As the Middle East continues to accrue wealth, and if private aviators tap into more of the region’s UHNW community, it could have a large impact on luxury sales in Europe. While Middle Eastern tourists will not have the same impact on the global luxury market as the much larger Chinese population has, it nonetheless presents opportunities for luxury brands to market extremely high-end products.

Additionally, Turkey is already seen as an emerging luxury hub. The country is positioned in the middle of Middle East, Asia and Europe, so brands working to do business should ensure they are also equipped to sell to a potentially diverse range of tourists.

Tourist town
Other sectors have already begun entering the Middle East, determining it to be a viable market for short- and long-term growth.

For example, last month British accessories label Anya Hindmarch entered a franchise agreement with Etoile Group to establish a retail footprint in the Middle East.

Anya Hindmarch’s terms with Etoile Group will see the establishment of stores and concessions in the Middle East, beginning in Abu Dhabi, United Arab Emirates. When entering into an unfamiliar market, it is helpful and important for brands to partner with a local entity that has an understanding of the culture and consumer sentiment (see story).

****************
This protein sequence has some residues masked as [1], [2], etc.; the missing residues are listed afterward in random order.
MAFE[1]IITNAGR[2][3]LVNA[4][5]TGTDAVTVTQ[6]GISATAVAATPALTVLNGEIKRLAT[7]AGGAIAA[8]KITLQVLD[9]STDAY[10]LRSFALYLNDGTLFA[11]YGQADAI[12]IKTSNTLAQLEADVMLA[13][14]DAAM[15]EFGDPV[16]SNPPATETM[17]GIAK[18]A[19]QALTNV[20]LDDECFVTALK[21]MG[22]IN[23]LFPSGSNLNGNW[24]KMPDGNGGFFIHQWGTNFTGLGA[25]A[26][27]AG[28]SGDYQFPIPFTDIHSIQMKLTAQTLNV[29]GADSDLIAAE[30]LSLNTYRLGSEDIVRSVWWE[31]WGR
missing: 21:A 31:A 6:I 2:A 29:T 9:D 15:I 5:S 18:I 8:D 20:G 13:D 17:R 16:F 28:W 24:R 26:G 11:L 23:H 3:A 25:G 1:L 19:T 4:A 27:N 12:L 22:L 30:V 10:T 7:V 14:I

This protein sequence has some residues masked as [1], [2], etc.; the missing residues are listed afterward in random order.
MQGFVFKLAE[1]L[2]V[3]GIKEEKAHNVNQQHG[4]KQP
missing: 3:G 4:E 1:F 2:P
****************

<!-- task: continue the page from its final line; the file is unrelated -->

Recent financial reports have shown that planning for tourists and determining where they are likely to visit and why should be a key endeavor of brands hoping to build successful and repeatable strategies in the future.

For example, high sales in Western Europe and Japan led to decent third quarter results for Kering, suggesting strong business from Chinese tourists.

The Kering Group saw luxury sales increase by 14 percent on a reported basis and slightly more than 3 percent on a comparable basis in the third quarter of 2015 compared to the year-ago. Much of this improvement can be attributed to a variety of economic factors taking Chinese consumers to Western Europe and Japan, where Kering’s presence is relatively strong (see story).

Once again, understanding the reasons behind consumers' behaviors is key.

"Preference for large aircraft is not just a simplistic reflection of prestige, but one of practicality, since trips tend to be predominantly family oriented, with close and extended family members expected to accompany the patriarch," it states. "Typically, personalized VIP commercial airline interiors serve the families’ hierarchal traditions well, matching closely the rituals of daily life, including a heritage of eating together."

At the same time, brands should be aware of short-term risks and crucial differences of the sector in the Middle East compared to other regions.

"It's a fairly shallow market, with its core in Saudi and UAE, so it´s prone to volatility in these regions," Mr. Koe said. It's also predictably seasonal – both in terms of monthly activity levels and routes flown. The customer base is very inter-connected, so embedded suppliers to well and for others there is a high barrier to entry.

"To a different extent than in Europe, business aviation in Middle East is private and has an important luxury component, although it is used primarily for lifestyle rather than just showing off," he said. "So it´s closer to the luxury yacht industry for example than in Europe."

Final Take
Forrest Cardamenis, editorial assistant on Luxury Daily, New York